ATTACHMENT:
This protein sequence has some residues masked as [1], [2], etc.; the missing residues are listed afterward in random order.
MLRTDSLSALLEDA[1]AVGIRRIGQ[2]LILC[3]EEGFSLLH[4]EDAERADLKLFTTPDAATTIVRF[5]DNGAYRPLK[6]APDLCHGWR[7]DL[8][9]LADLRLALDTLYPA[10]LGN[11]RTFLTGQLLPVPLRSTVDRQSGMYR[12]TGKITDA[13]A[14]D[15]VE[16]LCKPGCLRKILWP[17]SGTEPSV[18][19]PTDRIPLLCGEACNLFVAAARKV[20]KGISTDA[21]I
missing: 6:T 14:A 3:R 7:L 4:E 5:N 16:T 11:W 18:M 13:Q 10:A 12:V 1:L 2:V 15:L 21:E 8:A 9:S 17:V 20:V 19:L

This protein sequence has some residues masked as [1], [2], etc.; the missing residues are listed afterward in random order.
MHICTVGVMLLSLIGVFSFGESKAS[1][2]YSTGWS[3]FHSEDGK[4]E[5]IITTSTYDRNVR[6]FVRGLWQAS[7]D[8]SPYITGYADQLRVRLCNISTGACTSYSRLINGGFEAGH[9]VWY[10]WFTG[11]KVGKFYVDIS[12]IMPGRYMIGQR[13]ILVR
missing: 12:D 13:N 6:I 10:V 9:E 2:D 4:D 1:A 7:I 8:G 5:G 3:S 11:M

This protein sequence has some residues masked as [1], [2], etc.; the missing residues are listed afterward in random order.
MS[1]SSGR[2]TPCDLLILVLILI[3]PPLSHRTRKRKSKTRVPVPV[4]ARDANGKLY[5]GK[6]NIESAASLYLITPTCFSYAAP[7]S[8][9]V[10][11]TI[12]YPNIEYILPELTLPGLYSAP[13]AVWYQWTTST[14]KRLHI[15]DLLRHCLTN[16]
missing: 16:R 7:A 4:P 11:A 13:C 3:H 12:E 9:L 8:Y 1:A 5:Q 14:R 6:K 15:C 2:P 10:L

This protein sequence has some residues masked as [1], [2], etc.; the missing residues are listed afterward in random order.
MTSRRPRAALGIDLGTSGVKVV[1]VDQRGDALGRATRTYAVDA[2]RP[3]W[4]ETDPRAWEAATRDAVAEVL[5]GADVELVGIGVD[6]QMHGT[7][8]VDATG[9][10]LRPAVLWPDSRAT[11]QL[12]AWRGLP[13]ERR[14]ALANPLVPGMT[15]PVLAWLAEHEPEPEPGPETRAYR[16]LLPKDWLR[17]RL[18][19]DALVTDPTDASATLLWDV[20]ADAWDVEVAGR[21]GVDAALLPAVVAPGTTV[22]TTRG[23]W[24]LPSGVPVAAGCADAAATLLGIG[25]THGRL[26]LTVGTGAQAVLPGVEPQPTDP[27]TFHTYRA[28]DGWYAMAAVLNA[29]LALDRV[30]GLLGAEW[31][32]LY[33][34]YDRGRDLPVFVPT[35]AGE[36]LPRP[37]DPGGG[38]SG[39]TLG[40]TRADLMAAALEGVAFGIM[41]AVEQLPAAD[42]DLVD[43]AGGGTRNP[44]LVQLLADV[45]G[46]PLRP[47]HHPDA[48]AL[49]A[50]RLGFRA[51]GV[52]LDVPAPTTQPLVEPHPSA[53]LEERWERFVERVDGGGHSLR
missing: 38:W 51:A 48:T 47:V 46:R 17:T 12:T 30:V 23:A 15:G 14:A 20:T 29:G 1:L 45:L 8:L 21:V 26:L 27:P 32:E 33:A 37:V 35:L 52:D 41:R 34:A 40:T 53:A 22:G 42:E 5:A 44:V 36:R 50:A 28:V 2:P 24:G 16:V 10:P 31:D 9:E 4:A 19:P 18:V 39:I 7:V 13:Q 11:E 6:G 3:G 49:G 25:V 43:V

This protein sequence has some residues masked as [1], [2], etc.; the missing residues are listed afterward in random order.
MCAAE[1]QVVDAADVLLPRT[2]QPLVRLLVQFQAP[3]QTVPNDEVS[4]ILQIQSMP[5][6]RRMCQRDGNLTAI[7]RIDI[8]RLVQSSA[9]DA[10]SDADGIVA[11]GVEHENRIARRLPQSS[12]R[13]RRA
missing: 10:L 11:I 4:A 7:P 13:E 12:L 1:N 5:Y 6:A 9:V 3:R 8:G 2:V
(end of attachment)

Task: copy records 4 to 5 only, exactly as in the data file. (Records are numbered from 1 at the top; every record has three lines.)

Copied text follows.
This protein sequence has some residues masked as [1], [2], etc.; the missing residues are listed afterward in random order.
MTSRRPRAALGIDLGTSGVKVV[1]VDQRGDALGRATRTYAVDA[2]RP[3]W[4]ETDPRAWEAATRDAVAEVL[5]GADVELVGIGVD[6]QMHGT[7][8]VDATG[9][10]LRPAVLWPDSRAT[11]QL[12]AWRGLP[13]ERR[14]ALANPLVPGMT[15]PVLAWLAEHEPEPEPGPETRAYR[16]LLPKDWLR[17]RL[18][19]DALVTDPTDASATLLWDV[20]ADAWDVEVAGR[21]GVDAALLPAVVAPGTTV[22]TTRG[23]W[24]LPSGVPVAAGCADAAATLLGIG[25]THGRL[26]LTVGTGAQAVLPGVEPQPTDP[27]TFHTYRA[28]DGWYAMAAVLNA[29]LALDRV[30]GLLGAEW[31][32]LY[33][34]YDRGRDLPVFVPT[35]AGE[36]LPRP[37]DPGGG[38]SG[39]TLG[40]TRADLMAAALEGVAFGIM[41]AVEQLPAAD[42]DLVD[43]AGGGTRNP[44]LVQLLADV[45]G[46]PLRP[47]HHPDA[48]AL[49]A[50]RLGFRA[51]GV[52]LDVPAPTTQPLVEPHPSA[53]LEERWERFVERVDGGGHSLR
missing: 38:W 51:A 48:T 47:V 46:R 17:T 12:T 30:V 23:A 15:G 14:A 20:T 29:G 1:L 45:L 8:L 21:V 26:L 27:P 32:E 33:A 37:V 35:L 52:D 41:R 34:A 40:T 53:A 22:G 42:E 5:A 44:V 36:R 50:A 28:V 2:P 24:G 16:V 10:P 31:D 9:E 4:A 19:P 18:V 39:I 7:V 13:Q 11:E 6:G 3:G 49:G 25:V 43:V

This protein sequence has some residues masked as [1], [2], etc.; the missing residues are listed afterward in random order.
MCAAE[1]QVVDAADVLLPRT[2]QPLVRLLVQFQAP[3]QTVPNDEVS[4]ILQIQSMP[5][6]RRMCQRDGNLTAI[7]RIDI[8]RLVQSSA[9]DA[10]SDADGIVA[11]GVEHENRIARRLPQSS[12]R[13]RRA
missing: 10:L 11:I 4:A 7:P 13:E 12:L 1:N 5:Y 6:A 9:V 3:R 8:G 2:V